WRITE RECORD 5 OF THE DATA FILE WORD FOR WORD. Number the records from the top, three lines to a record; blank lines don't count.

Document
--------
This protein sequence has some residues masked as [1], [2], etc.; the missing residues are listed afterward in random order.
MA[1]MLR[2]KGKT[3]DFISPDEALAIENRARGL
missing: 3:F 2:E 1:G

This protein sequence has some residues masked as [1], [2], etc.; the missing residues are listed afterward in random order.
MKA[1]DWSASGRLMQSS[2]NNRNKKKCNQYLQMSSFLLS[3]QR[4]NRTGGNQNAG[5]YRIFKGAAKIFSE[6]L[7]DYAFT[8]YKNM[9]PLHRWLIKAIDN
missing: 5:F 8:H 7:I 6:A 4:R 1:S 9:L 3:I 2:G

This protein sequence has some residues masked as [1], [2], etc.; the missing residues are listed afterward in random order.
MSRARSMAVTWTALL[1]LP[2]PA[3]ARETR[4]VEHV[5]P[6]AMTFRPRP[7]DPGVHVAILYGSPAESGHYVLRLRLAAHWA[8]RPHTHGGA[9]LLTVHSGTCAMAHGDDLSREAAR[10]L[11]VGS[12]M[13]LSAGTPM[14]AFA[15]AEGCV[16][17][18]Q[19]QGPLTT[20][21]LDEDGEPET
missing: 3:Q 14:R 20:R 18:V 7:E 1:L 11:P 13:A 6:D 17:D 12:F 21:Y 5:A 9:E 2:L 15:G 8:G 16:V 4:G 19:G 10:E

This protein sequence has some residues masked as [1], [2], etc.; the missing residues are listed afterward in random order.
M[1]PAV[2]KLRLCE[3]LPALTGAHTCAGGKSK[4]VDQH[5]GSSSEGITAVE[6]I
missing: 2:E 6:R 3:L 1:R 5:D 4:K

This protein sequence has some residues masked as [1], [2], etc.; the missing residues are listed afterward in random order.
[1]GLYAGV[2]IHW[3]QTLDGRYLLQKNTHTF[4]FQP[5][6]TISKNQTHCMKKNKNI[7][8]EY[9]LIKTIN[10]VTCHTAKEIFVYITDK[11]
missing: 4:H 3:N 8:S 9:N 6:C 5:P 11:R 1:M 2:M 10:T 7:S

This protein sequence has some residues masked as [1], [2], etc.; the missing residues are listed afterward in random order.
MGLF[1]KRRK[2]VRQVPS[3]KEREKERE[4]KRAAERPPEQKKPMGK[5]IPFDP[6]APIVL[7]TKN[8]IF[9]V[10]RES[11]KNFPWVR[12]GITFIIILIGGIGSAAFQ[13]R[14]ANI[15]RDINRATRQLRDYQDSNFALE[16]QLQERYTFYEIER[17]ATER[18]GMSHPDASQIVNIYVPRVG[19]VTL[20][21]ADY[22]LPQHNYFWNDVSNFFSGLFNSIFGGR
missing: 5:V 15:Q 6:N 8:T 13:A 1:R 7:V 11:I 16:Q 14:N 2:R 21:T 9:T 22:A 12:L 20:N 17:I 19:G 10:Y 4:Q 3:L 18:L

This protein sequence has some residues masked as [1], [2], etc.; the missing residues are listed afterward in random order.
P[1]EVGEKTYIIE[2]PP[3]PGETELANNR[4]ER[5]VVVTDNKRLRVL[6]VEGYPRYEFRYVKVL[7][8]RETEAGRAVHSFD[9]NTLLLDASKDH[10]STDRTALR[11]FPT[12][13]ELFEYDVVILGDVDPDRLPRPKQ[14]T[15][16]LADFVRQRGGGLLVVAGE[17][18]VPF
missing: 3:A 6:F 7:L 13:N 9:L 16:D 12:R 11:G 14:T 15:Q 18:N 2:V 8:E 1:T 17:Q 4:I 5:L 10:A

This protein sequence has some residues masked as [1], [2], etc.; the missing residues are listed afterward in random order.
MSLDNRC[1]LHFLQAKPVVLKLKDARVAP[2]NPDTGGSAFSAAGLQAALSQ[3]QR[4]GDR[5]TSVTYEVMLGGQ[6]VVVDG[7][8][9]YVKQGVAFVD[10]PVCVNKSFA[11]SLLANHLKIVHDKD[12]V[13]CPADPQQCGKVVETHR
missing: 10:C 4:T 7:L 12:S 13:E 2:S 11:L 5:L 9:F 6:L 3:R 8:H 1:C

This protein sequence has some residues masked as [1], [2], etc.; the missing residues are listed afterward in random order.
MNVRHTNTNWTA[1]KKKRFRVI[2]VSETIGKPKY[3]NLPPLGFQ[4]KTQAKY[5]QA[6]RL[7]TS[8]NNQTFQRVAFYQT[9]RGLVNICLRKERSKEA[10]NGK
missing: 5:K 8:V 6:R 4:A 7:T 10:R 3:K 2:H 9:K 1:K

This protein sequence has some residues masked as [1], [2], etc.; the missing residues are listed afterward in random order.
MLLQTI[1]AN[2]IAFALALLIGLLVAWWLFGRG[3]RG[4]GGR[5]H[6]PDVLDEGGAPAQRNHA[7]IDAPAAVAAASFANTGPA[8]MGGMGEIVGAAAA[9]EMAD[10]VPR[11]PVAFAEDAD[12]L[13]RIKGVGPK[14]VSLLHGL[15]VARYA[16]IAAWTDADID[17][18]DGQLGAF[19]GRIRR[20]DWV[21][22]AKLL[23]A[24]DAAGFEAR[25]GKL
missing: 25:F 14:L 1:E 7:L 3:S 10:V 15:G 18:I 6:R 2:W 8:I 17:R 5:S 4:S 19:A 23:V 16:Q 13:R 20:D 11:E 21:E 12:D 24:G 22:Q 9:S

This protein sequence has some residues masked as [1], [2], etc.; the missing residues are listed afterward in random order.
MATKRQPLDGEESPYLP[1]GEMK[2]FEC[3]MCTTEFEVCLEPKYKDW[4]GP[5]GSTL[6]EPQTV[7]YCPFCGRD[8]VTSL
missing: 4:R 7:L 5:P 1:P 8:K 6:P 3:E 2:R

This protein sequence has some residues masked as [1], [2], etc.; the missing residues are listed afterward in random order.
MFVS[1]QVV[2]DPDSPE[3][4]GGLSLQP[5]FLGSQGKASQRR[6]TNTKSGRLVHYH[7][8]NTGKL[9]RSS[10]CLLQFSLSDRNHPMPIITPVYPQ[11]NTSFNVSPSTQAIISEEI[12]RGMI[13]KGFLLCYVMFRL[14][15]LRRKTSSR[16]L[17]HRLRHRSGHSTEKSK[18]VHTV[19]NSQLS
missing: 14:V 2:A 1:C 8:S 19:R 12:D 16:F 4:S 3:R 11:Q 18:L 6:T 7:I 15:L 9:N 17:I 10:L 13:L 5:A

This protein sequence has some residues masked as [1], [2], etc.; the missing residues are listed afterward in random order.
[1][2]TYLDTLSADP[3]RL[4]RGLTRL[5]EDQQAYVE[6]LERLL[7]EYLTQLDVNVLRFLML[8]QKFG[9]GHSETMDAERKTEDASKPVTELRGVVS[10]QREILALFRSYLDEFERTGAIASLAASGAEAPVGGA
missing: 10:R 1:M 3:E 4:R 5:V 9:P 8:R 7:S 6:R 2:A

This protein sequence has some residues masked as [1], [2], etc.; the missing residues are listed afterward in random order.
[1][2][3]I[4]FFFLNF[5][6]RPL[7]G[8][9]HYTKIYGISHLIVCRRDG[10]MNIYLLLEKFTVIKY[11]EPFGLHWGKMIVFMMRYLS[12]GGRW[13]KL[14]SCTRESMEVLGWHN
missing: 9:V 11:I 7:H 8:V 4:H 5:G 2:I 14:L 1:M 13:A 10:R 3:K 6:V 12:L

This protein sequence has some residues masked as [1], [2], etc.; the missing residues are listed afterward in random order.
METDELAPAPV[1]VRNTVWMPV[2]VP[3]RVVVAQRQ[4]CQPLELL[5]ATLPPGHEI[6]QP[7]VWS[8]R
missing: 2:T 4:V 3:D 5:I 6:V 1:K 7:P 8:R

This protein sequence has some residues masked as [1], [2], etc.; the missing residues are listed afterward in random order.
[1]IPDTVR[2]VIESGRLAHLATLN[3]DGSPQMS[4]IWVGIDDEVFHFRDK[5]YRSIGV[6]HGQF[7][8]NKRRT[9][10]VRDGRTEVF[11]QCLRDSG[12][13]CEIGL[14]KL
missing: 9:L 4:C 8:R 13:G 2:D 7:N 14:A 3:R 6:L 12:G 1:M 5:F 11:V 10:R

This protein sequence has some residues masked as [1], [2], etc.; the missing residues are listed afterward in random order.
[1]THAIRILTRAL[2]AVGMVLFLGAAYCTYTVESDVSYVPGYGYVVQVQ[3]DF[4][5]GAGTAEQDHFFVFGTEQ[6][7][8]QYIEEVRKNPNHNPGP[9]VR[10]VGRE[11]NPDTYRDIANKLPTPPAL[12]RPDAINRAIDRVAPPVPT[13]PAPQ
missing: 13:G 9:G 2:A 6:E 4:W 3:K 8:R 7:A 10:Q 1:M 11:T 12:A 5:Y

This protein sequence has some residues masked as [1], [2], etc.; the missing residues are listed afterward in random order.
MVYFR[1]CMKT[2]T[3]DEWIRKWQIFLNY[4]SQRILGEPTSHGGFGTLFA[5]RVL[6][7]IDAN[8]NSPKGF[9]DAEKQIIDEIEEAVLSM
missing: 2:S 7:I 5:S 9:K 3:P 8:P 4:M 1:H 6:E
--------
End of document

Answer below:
This protein sequence has some residues masked as [1], [2], etc.; the missing residues are listed afterward in random order.
[1]GLYAGV[2]IHW[3]QTLDGRYLLQKNTHTF[4]FQP[5][6]TISKNQTHCMKKNKNI[7][8]EY[9]LIKTIN[10]VTCHTAKEIFVYITDK[11]
missing: 4:H 3:N 8:S 9:N 6:C 5:P 11:R 1:M 2:M 10:T 7:S